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What would your First Lady say?

ACROSS the pond, Michelle Obama and Ann Romney have been giving it their all at the Democratic and Republican Party conventions, tugging at the heartstrings, talking about love and family and the man they met at a dance or who asked them on a date all those years ago.

It's pretty mawkish stuff, although Michelle certainly had her moments. But what would your own First Lady say about you? Let's listen in, shall we?

A hush comes over the kitchen as the woman you refer to as "Management" or "the 10th floor" (depending on where you work), or occasionally "Cruella", takes the stage. Even the dog raises its head, sensing something important is about to happen. There's quite a crowd – grandparents, aunts and uncles, neighbours, your brother's even flown over from Canada.

"Good people of [insert name of your city/town/village here]. What a journey we are about to embark on [the dog starts to wag its tail at this. Presidential walkies! Cool!!]. It is going to be long and tough, full of difficulties and challenges. But I don't want to talk to you tonight about I love One Direction – oh, I'm sorry. Eilidh love, you've put one of your cards in there".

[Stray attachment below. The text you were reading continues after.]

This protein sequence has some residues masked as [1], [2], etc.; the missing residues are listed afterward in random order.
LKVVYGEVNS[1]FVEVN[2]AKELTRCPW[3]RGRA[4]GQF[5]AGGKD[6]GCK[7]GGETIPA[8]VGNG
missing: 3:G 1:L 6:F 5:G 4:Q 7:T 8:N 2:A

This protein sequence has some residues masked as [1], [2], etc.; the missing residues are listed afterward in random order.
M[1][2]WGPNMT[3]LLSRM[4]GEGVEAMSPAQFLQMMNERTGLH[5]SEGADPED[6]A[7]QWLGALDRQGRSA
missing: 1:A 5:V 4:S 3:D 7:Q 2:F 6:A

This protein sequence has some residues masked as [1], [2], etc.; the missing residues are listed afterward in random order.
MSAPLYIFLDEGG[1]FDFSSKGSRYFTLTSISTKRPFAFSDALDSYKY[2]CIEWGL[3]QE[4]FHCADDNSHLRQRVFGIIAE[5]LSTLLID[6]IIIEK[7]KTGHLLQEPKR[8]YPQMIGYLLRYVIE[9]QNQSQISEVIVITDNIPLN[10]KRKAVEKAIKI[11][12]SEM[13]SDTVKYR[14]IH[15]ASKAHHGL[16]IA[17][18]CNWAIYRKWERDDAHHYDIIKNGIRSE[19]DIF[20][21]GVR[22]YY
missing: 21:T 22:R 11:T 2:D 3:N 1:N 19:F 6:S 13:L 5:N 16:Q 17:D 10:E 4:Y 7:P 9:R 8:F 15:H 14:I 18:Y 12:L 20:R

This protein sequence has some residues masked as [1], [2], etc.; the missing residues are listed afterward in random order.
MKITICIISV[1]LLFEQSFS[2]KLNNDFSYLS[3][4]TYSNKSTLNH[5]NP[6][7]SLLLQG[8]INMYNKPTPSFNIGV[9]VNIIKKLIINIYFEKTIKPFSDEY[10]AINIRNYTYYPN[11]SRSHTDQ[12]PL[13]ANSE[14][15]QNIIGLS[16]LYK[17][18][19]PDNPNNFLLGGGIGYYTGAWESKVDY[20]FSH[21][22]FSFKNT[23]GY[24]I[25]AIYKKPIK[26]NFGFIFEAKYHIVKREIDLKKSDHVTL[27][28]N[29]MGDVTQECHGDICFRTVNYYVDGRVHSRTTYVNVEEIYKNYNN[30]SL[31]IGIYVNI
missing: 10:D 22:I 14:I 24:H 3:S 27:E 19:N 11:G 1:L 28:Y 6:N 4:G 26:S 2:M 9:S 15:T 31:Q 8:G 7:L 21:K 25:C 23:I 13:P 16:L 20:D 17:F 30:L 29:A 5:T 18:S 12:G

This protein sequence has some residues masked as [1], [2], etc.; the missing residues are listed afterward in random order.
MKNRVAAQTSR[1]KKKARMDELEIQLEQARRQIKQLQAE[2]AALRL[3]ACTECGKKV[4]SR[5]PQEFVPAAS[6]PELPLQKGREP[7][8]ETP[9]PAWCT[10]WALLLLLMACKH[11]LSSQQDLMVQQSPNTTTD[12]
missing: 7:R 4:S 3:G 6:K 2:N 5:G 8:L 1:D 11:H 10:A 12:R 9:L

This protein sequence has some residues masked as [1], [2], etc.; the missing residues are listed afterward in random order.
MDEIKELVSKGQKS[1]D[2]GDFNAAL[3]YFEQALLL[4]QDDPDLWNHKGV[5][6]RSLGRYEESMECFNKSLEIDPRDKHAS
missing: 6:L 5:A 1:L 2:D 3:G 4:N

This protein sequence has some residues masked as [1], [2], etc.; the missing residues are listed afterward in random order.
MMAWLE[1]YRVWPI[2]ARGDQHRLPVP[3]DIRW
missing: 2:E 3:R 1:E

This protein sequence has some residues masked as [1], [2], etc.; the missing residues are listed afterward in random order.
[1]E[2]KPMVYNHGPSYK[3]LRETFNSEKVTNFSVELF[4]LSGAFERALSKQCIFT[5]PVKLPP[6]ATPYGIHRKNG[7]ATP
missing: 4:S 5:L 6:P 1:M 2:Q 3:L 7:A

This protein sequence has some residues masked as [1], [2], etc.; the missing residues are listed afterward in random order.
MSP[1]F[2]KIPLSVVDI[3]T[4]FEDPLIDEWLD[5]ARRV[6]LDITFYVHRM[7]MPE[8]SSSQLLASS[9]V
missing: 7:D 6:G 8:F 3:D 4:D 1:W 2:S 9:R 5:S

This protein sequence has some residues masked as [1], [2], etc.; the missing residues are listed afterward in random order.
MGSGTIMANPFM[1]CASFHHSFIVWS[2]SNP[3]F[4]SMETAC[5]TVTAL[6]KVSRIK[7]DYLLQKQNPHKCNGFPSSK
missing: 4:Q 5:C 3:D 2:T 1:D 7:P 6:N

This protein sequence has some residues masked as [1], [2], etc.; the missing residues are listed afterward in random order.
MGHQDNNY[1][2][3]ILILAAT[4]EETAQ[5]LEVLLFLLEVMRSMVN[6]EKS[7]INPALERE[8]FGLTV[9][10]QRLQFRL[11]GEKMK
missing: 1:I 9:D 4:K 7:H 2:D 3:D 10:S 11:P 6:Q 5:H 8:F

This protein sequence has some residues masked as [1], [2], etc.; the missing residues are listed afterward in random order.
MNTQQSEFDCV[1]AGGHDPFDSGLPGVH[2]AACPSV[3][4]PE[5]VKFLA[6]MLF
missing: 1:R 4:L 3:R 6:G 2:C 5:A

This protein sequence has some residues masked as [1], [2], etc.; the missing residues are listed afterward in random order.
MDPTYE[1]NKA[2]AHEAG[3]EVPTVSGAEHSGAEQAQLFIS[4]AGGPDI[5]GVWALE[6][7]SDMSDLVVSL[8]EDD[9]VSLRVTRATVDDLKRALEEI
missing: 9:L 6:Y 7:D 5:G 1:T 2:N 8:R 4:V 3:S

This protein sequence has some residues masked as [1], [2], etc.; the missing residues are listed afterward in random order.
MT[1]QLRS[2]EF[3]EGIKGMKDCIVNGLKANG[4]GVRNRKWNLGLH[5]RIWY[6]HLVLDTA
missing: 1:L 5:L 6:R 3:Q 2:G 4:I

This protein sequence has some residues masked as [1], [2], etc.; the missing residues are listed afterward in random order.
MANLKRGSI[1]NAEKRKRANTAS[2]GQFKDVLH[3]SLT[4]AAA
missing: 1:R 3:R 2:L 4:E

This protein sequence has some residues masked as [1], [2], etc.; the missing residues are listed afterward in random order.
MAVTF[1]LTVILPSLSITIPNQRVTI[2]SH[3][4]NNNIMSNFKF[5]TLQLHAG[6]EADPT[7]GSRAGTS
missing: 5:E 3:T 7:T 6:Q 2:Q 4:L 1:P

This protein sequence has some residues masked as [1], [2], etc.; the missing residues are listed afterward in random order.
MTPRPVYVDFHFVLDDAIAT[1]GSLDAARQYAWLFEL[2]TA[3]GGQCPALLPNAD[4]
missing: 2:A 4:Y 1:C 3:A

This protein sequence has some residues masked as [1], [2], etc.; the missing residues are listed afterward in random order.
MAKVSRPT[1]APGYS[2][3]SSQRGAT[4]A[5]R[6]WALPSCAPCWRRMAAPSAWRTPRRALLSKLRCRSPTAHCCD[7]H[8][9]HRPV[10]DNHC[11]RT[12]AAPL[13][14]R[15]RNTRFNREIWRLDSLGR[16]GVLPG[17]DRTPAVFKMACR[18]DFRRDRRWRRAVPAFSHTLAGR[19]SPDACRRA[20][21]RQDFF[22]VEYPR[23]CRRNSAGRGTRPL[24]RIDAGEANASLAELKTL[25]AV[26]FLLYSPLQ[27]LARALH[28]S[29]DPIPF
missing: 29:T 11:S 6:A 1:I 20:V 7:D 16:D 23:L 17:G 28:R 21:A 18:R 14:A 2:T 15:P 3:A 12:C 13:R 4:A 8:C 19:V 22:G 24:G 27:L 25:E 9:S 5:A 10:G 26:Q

This is directed at your 12-year-old daughter who is holding up cue cards for her mother on the far side of the table.

"I don't want to talk to you tonight about some of the problems that face this great nation of ours – the parking in our city centres, different councils' recycling policies, the menace of midges. No, I want to talk to you about something much closer to my heart. I want to talk to you about the man you know as [your name is obliterated by the cry of "**sser!" as your teenage son disappears upstairs]. I want to talk to you about my husband."

All eyes turn towards you and you raise a hand in acknowledgement. You know how the Vice-President feels. It's the story of your life. Always second best. Always the running mate.

"He's the man who was there for us when the guttering needed cleaning-" Ever so slightly you puff your chest out in pride. "-and he's the man who called the man who came round and did it."

But it's too much. You're overcome with emotion. You've been to the mountain-top and seen the promised land – and now it's time to take the dog there.

Contextual targeting label: 
Families

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